A problem soon arises, though, when the term denialism is stretched too far, when it is used to reduce the possibility for debate. Michael Spectre in his recently published Denialism: How Irrational Thinking Hinders Scientific Progress, Harms the Planet, and Threatens Our Lives runs this risk in his treatment of campaigns against vaccination and GM food as well as activism for alternative medicine as forms of denialism. While there is pseudo-science in all these areas, there are legitimate doubts to be raised about aspects of western medicine and biotechnology and many of those who fall into Spectre’s denialism camp are at least initially motivated by reasonable concerns. Similarly, Thabo Mbeki’s AIDS denialism was arguably initially motivated by legitimate reservations about the pharmaceutical industry, though it continued long past the time these concerns had been addressed, with devastating effects on AIDS sufferers in South Africa (as Seth Kalichman argued in these pages in 2009).

But There can be something oppressive and undemocratic about reducing disagreement – however irrational or ridiculous – to denialism. This raises difficult questions about the political and analytical utility of denialism as a concept.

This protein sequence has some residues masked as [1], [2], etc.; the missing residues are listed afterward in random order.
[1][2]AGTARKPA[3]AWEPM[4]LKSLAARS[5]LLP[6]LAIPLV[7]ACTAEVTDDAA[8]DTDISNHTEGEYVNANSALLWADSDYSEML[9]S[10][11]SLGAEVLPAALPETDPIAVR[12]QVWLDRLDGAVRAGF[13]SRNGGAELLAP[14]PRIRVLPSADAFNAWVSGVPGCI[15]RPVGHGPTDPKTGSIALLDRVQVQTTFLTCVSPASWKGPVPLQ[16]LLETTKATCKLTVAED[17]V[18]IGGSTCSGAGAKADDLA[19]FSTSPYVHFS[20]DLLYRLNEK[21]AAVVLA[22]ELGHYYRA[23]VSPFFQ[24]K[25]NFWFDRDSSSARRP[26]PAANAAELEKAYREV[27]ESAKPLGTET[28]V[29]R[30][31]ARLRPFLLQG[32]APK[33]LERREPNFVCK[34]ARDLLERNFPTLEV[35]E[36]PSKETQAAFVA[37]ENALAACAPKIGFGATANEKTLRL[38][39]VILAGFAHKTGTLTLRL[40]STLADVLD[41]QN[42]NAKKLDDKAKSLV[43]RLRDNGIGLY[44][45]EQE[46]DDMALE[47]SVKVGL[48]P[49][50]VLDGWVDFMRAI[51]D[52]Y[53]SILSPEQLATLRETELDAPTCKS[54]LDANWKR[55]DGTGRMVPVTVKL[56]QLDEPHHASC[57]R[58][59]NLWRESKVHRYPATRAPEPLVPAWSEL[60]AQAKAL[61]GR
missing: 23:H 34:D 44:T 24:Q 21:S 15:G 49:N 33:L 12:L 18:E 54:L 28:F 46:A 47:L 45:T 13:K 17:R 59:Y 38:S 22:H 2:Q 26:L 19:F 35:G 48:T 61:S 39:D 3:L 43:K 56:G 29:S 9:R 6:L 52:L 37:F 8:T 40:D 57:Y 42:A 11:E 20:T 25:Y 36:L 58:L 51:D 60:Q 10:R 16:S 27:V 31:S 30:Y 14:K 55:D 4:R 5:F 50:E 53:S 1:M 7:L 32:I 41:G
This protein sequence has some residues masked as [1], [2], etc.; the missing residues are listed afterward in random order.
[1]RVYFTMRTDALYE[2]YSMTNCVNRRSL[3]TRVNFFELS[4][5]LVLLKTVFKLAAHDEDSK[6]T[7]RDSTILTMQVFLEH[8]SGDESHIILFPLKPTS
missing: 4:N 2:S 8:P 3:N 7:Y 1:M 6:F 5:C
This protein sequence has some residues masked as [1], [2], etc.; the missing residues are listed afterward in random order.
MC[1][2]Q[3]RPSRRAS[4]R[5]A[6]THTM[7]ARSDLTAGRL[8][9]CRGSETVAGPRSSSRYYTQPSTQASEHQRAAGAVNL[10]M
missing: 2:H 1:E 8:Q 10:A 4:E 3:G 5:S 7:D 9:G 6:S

I actually agree that Michael Specter went a bit too far with his rah-rah for genetically modified food in his book to the point that it disturbed me, but much of the rest of it was quite good. However, Kahn-Harris is profoundly misguided when he characterizes activism for “alternative medicine” as merely having “pseudoscience in it” (it is, in fact, infused with pseudoscience through and through) and based somewhat on “legitimate doubts about aspects of Western medicine.” First, there is no such thing as “Western medicine.” There is scientific medicine, which is not inherently Western. Kahn-Harris apparently buys into the false “East/West” characterization of medicine. Moreover, alt-med activists in fact hijack legitimate concerns and then blow them up out of all proportion to their true importance in order to promote their pseudoscience. Kahn-Harris’ characterization of AIDS denialism as initially being motivated by “legitimate concerns” about the pharmaceutical industry is even more off base and offensive. Finally, his mention of the campaign against vaccines as being possibly “stretching the term ‘denialism’ too far.” Take a look, for example, at what is going on in Chicago today at Autism One and the anti-vaccine rally in Grant Park. We can argue about what sorts of attacks on science do and don’t constitute “denialism,” but I would posit that, if the anti-vaccine movement doesn’t represent denialism in its purest form, I don’t know what does.